We have a few different ways we build a Kernel for internal consumption. One is very minimal, to be used when space is at a premium. Another is very closely based on the Fedora configuration to be used as a replacement Kernel for a Fedora install. While we do provide our team with RPMs to install, development often requires building from source. I’ve done this (and forgotten steps) enough times to want to have a quick reference. The following should work on a recent Fedora install.

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Faking a device via ACPI

I need to write a driver for a device that does not exist yet. So, I am going to use the Linux kernel tooling fro ACPI to create the illusion that the device exists. Here is how.

Devices on an ACPI enabled Linux machine typically exist in a able called the DSDT. This has a real name, but I just thing of it as “Different Stuff Different Table”. However, you can also have a machine specific table that you create at boot time and put entries in there. This is called the SSDT. Again, it has a real name, but I just think of it as “Same Device Different Table” Here is my simple SSDT definition in the ACPI domain specific language.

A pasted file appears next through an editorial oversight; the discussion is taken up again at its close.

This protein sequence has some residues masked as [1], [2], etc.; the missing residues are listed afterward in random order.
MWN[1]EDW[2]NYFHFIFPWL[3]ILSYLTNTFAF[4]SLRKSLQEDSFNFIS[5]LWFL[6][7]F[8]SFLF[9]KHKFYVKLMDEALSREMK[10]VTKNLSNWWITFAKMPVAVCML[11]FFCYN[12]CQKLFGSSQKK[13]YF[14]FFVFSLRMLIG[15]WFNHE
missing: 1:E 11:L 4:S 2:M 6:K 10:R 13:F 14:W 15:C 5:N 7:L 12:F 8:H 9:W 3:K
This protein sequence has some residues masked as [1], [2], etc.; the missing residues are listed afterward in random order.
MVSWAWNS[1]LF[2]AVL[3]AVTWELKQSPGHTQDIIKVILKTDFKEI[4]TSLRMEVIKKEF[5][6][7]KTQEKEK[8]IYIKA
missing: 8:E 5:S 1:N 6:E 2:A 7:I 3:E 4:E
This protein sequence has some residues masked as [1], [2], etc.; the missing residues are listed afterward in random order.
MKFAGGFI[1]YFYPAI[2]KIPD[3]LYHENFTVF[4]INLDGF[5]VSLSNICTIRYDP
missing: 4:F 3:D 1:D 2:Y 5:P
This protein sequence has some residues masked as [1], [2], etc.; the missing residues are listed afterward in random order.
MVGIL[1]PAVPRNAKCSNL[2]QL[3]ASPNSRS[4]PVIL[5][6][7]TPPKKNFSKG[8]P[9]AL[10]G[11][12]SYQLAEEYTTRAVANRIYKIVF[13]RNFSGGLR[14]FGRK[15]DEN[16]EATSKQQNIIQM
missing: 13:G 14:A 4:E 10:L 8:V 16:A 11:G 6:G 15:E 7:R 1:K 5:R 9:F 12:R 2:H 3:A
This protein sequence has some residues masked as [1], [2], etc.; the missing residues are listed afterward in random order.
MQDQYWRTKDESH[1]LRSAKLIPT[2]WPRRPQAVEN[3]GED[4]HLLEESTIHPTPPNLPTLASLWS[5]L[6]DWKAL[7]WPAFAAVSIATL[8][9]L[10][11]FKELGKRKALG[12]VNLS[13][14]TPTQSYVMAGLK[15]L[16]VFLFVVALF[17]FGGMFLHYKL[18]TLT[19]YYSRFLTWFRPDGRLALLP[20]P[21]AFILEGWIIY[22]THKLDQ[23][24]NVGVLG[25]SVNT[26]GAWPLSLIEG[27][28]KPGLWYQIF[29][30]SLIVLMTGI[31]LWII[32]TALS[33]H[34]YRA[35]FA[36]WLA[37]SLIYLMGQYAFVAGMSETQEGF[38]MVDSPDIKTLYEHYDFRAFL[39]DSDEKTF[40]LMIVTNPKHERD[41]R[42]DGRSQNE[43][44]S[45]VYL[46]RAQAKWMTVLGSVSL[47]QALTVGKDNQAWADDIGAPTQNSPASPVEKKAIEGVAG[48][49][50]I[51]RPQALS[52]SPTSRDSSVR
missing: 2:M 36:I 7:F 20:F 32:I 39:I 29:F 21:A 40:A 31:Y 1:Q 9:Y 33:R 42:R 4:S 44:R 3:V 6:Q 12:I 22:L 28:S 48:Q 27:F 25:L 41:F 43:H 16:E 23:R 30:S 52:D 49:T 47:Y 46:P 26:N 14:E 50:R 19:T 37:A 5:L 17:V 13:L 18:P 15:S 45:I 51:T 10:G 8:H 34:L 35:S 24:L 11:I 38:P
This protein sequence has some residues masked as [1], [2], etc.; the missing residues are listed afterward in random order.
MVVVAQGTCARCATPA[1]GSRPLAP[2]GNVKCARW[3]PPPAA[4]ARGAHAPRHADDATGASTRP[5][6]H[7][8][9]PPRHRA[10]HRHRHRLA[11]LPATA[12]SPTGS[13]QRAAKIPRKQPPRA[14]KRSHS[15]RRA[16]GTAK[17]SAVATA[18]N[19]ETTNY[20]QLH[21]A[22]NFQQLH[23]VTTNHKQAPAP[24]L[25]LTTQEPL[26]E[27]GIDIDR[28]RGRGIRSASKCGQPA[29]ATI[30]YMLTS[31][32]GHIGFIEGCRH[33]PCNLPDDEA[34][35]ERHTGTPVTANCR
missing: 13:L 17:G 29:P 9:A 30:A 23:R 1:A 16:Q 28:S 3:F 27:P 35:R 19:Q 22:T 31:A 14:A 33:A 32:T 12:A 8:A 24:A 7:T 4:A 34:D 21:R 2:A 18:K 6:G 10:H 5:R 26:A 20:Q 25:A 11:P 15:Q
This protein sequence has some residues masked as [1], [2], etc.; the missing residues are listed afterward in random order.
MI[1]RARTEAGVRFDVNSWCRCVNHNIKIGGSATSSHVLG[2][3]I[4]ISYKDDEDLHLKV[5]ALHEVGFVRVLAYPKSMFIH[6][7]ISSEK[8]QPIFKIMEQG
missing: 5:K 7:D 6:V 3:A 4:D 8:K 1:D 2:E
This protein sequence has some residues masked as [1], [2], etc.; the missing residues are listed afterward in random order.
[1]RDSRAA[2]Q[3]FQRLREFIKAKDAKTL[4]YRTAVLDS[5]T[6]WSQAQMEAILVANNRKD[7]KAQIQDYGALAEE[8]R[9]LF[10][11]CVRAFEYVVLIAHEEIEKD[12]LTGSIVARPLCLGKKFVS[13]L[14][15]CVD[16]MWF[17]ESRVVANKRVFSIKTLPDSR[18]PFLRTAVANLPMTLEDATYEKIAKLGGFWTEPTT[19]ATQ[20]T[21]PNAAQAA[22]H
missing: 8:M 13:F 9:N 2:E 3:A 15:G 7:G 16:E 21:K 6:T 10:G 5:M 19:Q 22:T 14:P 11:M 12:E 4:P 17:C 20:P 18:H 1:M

* Template for [SSDT] ACPI Table (AML byte code table)
DefinitionBlock("","SSDT", 2, "Ampere", "_SSDT_01", 0x00000001)

           Name (_HID, "MCTPA1B2")

           Name (_STA, 0x0F)
           Name (_HID, "PLDMA1B2")

           Name (_STA, 0x0F)
           Name (_HID, "POSTA1B2")

           Name (_STA, 0x0F)


Now, this actually has three devices in it, and I was doing some unit testing setup with dependent devices so I though I might use the other ones. I left them in as an example to show how multiple devices look in an SSDT.

To convert this to the binary format, I use iasl, a utility in the acpica-tools RPM. Yes, I still do RPM, although all of this works on Debian based systems as well.

Here is my script to load it into the Linux kernel. It uses a module for the ACPI configuration filesystem.

#! /bin/sh 
modprobe acpi_configfs
mkdir /sys/kernel/config/acpi/table/ssdd